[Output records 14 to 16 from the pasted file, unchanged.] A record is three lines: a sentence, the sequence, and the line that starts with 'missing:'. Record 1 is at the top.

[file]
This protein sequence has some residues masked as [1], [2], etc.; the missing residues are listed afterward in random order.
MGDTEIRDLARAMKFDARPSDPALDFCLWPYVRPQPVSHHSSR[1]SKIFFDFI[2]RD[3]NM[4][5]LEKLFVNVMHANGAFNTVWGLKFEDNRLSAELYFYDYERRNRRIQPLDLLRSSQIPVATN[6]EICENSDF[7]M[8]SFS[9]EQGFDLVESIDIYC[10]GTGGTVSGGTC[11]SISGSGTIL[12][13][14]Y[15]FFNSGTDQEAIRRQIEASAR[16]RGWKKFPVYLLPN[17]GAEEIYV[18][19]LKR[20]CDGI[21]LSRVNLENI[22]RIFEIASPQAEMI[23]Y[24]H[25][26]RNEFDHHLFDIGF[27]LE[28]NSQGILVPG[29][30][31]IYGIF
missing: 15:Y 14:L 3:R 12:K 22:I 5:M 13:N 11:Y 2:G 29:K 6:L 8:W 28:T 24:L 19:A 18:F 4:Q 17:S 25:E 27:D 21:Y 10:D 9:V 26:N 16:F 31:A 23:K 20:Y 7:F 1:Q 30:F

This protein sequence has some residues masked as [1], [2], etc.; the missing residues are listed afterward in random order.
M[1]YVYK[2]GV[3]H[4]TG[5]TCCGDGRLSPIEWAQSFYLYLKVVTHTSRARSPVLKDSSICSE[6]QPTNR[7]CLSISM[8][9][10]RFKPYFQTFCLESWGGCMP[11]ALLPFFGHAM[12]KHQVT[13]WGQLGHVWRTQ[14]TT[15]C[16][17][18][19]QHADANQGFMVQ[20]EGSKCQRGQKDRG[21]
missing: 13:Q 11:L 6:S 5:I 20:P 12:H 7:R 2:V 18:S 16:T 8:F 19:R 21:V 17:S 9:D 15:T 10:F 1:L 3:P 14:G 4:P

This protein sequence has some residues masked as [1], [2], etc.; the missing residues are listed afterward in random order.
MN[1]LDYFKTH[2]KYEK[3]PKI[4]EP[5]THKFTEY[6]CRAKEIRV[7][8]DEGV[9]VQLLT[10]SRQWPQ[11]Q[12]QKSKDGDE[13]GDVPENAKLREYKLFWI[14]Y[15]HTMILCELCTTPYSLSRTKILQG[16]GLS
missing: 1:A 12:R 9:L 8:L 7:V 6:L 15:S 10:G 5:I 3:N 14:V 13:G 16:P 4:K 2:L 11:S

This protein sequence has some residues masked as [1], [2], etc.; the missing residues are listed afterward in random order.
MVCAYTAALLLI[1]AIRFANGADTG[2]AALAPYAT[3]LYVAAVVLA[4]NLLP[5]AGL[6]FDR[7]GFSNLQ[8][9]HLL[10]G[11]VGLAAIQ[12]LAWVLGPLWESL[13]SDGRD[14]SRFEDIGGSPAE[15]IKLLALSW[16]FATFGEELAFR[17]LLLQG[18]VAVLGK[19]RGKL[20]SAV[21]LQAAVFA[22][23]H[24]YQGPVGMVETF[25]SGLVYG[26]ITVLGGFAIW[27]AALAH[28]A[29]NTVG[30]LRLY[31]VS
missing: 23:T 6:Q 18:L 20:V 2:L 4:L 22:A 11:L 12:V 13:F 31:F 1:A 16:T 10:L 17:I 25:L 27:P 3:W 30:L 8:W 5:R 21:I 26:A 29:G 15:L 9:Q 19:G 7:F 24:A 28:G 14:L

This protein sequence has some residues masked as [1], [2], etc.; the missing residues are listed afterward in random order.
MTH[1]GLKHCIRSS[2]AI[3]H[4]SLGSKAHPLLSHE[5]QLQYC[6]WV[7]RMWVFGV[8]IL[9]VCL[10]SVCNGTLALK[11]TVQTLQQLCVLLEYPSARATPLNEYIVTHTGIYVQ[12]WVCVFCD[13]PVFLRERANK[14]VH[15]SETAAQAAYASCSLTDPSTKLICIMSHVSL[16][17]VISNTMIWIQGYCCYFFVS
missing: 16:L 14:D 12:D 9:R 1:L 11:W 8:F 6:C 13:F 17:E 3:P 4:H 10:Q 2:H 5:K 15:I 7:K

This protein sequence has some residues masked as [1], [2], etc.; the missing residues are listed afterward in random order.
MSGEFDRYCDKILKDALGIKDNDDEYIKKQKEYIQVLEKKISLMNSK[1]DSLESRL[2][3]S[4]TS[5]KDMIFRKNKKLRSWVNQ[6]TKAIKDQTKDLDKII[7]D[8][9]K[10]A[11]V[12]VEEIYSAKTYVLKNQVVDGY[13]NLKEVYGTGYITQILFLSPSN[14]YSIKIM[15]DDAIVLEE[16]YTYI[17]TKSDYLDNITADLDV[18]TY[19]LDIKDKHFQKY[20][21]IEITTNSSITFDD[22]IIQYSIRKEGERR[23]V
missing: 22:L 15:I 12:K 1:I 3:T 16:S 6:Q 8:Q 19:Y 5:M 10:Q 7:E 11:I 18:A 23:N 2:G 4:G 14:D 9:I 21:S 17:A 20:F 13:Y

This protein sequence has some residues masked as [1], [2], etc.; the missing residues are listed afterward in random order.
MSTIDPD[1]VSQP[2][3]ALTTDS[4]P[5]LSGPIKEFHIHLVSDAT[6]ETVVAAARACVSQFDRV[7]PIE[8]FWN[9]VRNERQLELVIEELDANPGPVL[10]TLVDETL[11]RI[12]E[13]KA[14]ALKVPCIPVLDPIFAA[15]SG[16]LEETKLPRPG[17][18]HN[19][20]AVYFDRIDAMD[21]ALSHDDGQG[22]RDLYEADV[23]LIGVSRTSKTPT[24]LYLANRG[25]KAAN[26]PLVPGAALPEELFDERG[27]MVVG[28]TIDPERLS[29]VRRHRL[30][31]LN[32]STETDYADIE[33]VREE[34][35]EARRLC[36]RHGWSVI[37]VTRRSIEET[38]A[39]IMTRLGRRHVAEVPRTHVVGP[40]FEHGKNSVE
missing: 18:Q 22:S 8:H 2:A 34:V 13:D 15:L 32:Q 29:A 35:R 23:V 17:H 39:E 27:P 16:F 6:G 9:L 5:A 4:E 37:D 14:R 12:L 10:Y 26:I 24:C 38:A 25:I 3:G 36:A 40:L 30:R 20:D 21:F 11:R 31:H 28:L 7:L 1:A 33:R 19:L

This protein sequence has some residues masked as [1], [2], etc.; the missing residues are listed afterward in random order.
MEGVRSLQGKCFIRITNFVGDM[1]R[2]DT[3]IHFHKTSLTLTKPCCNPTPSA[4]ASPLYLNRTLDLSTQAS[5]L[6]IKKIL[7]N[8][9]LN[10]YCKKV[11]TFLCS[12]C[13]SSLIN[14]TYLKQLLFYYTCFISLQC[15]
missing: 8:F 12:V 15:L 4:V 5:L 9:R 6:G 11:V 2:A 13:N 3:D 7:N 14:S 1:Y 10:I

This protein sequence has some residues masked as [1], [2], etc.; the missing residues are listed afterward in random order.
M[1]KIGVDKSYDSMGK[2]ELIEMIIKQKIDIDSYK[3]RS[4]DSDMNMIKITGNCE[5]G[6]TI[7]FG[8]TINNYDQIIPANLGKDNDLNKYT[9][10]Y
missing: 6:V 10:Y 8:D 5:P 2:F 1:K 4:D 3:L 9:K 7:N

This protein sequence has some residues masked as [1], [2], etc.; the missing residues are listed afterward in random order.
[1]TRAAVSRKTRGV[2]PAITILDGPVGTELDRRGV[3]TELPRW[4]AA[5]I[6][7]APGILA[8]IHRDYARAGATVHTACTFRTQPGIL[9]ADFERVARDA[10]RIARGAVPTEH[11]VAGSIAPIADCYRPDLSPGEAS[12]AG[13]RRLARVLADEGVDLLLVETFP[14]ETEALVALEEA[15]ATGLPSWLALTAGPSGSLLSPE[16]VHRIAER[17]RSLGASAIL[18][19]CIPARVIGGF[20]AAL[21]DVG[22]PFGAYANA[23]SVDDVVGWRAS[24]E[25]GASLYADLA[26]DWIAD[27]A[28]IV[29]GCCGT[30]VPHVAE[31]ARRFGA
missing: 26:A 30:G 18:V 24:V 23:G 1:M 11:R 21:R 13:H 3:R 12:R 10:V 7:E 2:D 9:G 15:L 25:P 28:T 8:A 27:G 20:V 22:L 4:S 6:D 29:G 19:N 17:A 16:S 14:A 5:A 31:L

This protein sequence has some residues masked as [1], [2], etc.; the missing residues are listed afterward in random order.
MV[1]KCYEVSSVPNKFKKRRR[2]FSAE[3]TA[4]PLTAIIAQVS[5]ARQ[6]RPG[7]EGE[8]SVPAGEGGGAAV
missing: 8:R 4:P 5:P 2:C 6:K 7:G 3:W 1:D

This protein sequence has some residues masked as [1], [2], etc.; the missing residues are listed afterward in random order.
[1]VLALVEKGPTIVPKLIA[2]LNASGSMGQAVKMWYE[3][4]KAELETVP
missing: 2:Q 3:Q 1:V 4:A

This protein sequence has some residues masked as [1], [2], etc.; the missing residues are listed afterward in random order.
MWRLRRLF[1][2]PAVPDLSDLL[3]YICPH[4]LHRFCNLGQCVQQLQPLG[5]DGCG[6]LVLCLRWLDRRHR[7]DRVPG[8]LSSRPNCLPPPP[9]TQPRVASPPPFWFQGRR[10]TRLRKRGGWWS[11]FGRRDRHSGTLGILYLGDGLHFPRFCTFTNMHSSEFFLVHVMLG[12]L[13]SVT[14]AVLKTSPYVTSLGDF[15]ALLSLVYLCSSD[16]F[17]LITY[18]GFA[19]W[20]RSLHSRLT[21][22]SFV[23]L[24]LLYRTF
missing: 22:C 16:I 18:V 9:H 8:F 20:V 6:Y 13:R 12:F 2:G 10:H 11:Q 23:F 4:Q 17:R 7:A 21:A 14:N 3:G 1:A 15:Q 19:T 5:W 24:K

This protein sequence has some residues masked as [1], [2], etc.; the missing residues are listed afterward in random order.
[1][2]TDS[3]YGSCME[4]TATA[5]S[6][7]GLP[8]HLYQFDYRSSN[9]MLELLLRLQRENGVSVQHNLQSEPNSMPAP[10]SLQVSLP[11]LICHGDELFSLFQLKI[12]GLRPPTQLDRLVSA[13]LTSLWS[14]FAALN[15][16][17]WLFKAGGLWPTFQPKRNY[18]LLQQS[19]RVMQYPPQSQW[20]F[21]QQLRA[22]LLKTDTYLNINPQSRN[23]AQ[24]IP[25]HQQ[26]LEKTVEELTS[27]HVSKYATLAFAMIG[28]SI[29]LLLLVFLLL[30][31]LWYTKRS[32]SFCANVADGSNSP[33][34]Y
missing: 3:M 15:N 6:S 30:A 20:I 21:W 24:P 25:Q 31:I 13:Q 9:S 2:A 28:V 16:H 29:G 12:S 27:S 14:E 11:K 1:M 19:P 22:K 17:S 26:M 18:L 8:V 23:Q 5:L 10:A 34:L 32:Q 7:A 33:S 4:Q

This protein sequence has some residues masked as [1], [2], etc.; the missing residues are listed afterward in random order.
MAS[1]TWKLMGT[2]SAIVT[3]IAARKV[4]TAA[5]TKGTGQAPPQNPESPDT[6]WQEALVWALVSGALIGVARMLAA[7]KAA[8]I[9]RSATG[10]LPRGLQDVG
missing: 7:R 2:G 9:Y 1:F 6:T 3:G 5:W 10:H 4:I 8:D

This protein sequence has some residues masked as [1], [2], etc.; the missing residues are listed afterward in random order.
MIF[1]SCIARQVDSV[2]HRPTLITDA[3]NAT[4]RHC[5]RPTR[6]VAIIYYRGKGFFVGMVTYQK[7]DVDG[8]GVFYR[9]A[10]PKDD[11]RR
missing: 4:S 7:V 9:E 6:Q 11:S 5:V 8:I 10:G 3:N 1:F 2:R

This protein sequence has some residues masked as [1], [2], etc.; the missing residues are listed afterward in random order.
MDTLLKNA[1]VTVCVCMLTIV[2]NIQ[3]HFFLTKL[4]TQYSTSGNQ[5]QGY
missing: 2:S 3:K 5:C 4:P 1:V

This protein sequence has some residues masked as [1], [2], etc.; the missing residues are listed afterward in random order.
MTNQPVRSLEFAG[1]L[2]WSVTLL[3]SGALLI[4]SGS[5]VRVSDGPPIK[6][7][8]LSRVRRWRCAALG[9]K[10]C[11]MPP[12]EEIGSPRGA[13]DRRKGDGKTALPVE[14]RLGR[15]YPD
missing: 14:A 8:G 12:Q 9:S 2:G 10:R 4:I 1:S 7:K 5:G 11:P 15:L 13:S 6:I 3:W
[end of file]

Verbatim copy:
This protein sequence has some residues masked as [1], [2], etc.; the missing residues are listed afterward in random order.
[1][2]TDS[3]YGSCME[4]TATA[5]S[6][7]GLP[8]HLYQFDYRSSN[9]MLELLLRLQRENGVSVQHNLQSEPNSMPAP[10]SLQVSLP[11]LICHGDELFSLFQLKI[12]GLRPPTQLDRLVSA[13]LTSLWS[14]FAALN[15][16][17]WLFKAGGLWPTFQPKRNY[18]LLQQS[19]RVMQYPPQSQW[20]F[21]QQLRA[22]LLKTDTYLNINPQSRN[23]AQ[24]IP[25]HQQ[26]LEKTVEELTS[27]HVSKYATLAFAMIG[28]SI[29]LLLLVFLLL[30][31]LWYTKRS[32]SFCANVADGSNSP[33][34]Y
missing: 3:M 15:N 6:S 30:A 20:I 21:W 24:P 25:Q 31:I 13:Q 9:S 2:A 28:V 16:H 29:G 12:S 27:S 14:E 11:K 1:M 19:P 22:K 17:S 26:M 18:L 8:V 23:Q 5:L 10:A 34:L 32:Q 7:A 33:S 4:Q

This protein sequence has some residues masked as [1], [2], etc.; the missing residues are listed afterward in random order.
MAS[1]TWKLMGT[2]SAIVT[3]IAARKV[4]TAA[5]TKGTGQAPPQNPESPDT[6]WQEALVWALVSGALIGVARMLAA[7]KAA[8]I[9]RSATG[10]LPRGLQDVG
missing: 7:R 2:G 9:Y 1:F 6:T 3:G 5:W 10:H 4:I 8:D

This protein sequence has some residues masked as [1], [2], etc.; the missing residues are listed afterward in random order.
MIF[1]SCIARQVDSV[2]HRPTLITDA[3]NAT[4]RHC[5]RPTR[6]VAIIYYRGKGFFVGMVTYQK[7]DVDG[8]GVFYR[9]A[10]PKDD[11]RR
missing: 4:S 7:V 9:E 6:Q 11:S 5:V 8:I 10:G 3:N 1:F 2:R